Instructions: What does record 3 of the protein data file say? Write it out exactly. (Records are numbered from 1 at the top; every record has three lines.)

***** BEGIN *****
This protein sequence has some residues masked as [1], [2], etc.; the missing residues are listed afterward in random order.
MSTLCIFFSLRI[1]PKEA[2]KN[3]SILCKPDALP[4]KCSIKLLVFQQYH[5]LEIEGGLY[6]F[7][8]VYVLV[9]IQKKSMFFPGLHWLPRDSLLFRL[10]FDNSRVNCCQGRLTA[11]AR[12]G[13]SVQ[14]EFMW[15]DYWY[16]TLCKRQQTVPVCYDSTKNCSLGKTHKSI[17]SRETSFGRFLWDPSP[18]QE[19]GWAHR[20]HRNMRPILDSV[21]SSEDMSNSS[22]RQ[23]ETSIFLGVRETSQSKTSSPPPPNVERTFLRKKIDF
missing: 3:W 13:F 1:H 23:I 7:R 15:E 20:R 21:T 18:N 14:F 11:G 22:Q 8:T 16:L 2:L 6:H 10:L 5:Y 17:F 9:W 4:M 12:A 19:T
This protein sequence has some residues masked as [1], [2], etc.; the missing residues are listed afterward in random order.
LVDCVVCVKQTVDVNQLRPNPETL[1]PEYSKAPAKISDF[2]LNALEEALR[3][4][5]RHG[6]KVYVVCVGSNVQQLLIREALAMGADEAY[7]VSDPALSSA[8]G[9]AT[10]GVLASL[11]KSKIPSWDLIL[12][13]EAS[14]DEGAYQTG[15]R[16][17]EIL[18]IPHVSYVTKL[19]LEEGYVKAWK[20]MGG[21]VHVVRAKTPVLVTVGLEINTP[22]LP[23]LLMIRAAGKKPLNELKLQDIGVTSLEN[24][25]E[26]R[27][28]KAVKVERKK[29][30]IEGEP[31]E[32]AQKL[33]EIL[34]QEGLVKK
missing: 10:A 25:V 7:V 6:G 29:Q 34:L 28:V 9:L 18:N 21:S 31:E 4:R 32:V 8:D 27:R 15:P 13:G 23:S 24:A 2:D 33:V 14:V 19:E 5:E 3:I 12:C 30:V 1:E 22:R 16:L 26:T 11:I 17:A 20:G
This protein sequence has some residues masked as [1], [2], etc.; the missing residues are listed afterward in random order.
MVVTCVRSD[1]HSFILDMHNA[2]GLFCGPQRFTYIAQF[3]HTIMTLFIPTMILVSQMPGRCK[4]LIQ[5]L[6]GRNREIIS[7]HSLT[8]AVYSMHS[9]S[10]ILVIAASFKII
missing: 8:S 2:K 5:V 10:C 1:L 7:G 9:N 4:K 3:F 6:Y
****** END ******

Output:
This protein sequence has some residues masked as [1], [2], etc.; the missing residues are listed afterward in random order.
MVVTCVRSD[1]HSFILDMHNA[2]GLFCGPQRFTYIAQF[3]HTIMTLFIPTMILVSQMPGRCK[4]LIQ[5]L[6]GRNREIIS[7]HSLT[8]AVYSMHS[9]S[10]ILVIAASFKII
missing: 8:S 2:K 5:V 10:C 1:L 7:G 9:N 4:K 3:F 6:Y